Pittsburgh’s IonSound Project bring music to area workers | Music Features | Pittsburgh | Pittsburgh City Paper
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Pittsburgh’s IonSound Project bring music to area workers 

"We’re trying to interrupt anxiety, stress, and possibly boredom or tedium and frustration.”

Peggy Yoo and Elisa Kohanski, of IonSound Project, in East Liberty’s Giant Eagle on Sun., March 18 - CP PHOTO BY JOHN COLOMBO
  • CP photo by John Colombo
  • Peggy Yoo and Elisa Kohanski, of IonSound Project, in East Liberty’s Giant Eagle on Sun., March 18

Over the past several weeks, musicians with IonSound Project have been popping up in retailers around Pittsburgh. One day you might find them at Costco, another day, the melodious notes coming from their instruments can be heard wafting through the aisles of Trader Joe’s. But the musicians aren’t playing for the customers at these stores — they’re there for the employees.

“There’s this experience that all of us have had, where we might be having a terrible day, and then we hear live music coming from an open window somewhere,” says Joy Katz, who has been collaborating on the project. “And just for a moment or two, it changes your body — you stop what you’re doing and suddenly become a part of a larger sphere again. Just for a moment, it interrupts whatever was going on or causing you anxiety.”

IonSound set out to make that experience happen intentionally. 

The Pittsburgh-based contemporary classical-music chamber group currently serves as ensemble-in-residence at the University of Pittsburgh. And this season, it was interested in doing a more socially engaging project. 

That’s why the group turned to Katz, a poet and essayist who specializes in social-practice art. Together, the members decided on a series of pop-up performances that would target shift workers, wage workers, construction workers and affective laborers, those people whose jobs require them to present a cheerful image throughout their shift.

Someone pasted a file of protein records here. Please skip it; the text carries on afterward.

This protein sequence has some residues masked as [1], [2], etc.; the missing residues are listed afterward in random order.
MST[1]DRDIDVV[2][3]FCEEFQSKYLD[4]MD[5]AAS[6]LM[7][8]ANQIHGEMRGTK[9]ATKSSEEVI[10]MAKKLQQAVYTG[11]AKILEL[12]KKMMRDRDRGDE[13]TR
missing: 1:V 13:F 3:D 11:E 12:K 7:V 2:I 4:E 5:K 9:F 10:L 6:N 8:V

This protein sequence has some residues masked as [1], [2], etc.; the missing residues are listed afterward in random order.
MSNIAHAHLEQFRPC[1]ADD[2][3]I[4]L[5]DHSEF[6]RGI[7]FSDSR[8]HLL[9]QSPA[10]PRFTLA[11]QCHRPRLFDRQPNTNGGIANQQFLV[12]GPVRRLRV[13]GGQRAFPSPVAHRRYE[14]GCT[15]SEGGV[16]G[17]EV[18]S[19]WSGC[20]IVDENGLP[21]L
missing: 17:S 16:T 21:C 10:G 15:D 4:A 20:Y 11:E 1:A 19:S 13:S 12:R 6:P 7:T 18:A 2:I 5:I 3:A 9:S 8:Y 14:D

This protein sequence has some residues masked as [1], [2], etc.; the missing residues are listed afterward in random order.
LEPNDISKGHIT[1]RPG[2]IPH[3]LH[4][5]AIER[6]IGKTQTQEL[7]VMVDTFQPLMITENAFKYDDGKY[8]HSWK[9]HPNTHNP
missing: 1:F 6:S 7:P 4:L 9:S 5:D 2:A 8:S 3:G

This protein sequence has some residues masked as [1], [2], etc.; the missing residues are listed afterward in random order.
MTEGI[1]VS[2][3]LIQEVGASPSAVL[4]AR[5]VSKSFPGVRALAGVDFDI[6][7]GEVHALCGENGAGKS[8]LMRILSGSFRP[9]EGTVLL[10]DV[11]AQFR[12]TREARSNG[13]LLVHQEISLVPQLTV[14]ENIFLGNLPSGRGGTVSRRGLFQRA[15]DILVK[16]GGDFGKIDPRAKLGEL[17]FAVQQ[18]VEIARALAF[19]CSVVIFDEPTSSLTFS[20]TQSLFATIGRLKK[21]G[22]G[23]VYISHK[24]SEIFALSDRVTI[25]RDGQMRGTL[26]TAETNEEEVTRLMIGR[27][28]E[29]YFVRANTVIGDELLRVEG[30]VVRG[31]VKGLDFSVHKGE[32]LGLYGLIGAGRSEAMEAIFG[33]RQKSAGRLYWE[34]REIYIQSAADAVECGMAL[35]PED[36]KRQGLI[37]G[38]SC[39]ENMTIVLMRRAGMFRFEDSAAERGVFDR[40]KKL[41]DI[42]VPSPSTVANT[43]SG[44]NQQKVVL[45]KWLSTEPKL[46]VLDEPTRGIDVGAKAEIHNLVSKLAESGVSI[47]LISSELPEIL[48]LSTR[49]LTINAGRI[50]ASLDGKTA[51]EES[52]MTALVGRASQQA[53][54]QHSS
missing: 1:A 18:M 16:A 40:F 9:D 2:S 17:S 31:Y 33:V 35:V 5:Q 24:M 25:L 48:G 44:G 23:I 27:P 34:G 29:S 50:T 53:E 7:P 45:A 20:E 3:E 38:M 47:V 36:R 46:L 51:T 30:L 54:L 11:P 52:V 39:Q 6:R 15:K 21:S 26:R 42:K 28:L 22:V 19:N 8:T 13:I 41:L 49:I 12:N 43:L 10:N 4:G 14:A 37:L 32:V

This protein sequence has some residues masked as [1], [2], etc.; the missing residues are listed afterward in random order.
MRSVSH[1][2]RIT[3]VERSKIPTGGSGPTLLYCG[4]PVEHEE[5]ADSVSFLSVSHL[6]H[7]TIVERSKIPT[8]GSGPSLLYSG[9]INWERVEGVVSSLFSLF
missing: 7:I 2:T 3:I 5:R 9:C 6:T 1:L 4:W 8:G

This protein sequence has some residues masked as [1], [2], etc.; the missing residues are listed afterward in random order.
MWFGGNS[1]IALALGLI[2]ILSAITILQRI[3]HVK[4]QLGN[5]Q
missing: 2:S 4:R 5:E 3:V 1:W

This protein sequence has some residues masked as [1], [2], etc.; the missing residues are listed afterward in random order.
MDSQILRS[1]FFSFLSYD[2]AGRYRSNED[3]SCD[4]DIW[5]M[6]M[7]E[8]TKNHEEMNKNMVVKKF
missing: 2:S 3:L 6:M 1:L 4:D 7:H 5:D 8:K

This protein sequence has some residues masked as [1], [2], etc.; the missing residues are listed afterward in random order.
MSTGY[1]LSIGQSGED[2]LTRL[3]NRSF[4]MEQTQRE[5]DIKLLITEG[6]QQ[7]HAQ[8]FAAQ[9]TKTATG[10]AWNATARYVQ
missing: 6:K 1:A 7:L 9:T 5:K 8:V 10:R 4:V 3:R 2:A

IonSound’s mission isn’t to distract these workers. This isn’t a flash mob that calls on people to drop what they’re doing and watch. Instead, the musicians have been playing in places where they can be overheard by workers, while not getting in their faces.

“We’re not trying to interrupt people as they’re working,” says Katz. “We’re trying to interrupt anxiety, stress, and possibly boredom or tedium and frustration.”

So far, song selections at these pop-ups have included everything from a piece by classical composer Johann Sebastian Bach, to a song by American composer Orianna Webb, played partly by manipulating beer bottles filled with water. In addition to retailers, IonSound musicians have also appeared at construction sites, restaurant kitchens, loading docks and post offices. 

IonSound’s OverHear/OverHere series will culminate with a final concert on Sat., March 24. It will include pieces from the workplace performances, along with music by Michael Torke, Bohuslav Martinu, local Pittsburgh composer Roger Zahab, Steve Reich and a new work by Jason Treuting. The event promises to invite audience participation and upset concert-going norms.



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